Coach Seki left legacy at Pearl City
After a lifetime of teaching, Mel Seki retired from the Department of Education at 55 only to surface once again as ... a teacher.
Seki, who went from Little League baseball coach to Pearl City High School varsity coach, died recently after a long bout with cancer. Before his death, though, he left a legacy on the diamond. Seki's knowledge and teaching talent were prodigious. In 2006, the Chargers went 23-7, won their second Oahu Interscholastic Association title under Seki and reached the final of the state championships.
Seki, then 71, was voted Star-Bulletin coach of the year. He announced his retirement from coaching shortly after that.
Family and friends will gather for his funeral tomorrow. Visitation will begin at 5 p.m. at Mililani Mortuary Mauka Chapel. A memorial service will follow at 6:30 p.m.
A soft-spoken demeanor and lots of patience made Seki known as the gentleman coach. On the diamond, his friends were many.
"He never bad-mouthed anyone," current Pearl City coach Gary Nakamoto said.
Nakamoto was a student of Seki's at Pearl City Highlands Intermediate School. Seki went on to become a principal, and by then, Nakamoto had become a Little League coach along with his mentor.
In 1993, Seki was in the high school ranks and asked Nakamoto to become Pearl City's junior varsity coach. Seki quietly retired after the '06 season and got to see his second grandchild on the mainland.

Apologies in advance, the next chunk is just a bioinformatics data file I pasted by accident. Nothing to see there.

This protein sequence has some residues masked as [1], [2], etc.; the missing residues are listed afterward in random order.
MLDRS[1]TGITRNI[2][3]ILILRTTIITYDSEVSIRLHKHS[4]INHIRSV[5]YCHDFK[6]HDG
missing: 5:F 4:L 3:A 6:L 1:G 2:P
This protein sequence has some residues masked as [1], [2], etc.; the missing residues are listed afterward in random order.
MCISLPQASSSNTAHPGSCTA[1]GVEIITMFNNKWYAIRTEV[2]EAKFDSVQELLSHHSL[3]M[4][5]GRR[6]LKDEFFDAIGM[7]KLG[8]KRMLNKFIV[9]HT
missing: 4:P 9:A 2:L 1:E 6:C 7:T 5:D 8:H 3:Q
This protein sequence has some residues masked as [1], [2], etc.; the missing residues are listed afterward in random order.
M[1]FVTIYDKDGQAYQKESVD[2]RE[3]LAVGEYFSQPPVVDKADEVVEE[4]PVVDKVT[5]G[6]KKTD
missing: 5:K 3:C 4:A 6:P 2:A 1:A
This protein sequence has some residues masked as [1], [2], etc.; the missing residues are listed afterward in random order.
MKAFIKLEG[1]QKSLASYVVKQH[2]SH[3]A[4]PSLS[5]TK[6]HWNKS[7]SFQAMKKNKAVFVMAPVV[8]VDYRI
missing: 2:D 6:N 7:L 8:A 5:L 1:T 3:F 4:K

More recently, he attended the Sugar Mill Baseball Classic, but showed few signs of illness.
"He kept it very low key," Sakamoto said.
"Mel was very humble, a very good teacher," he recalled. "It goes back to when Mr. (Francis) Funai used to come out (to Pearl City) and do clinics. Mel always kept that same philosophy."
His contemporaries in the coaching fraternity included those many years younger.
"Coach Seki was one of my favorites to talk to about the way it was done back in the day," former Mililani coach Dean Sato said. "Coach would also speak very highly about two of his favorites, Coach Francis Funai and Coach Herb Okamura. We always spent time talking about how they did things, and their amazing stories and drills that produced kids on Kalaepohaku slopes.
"We will surely miss him."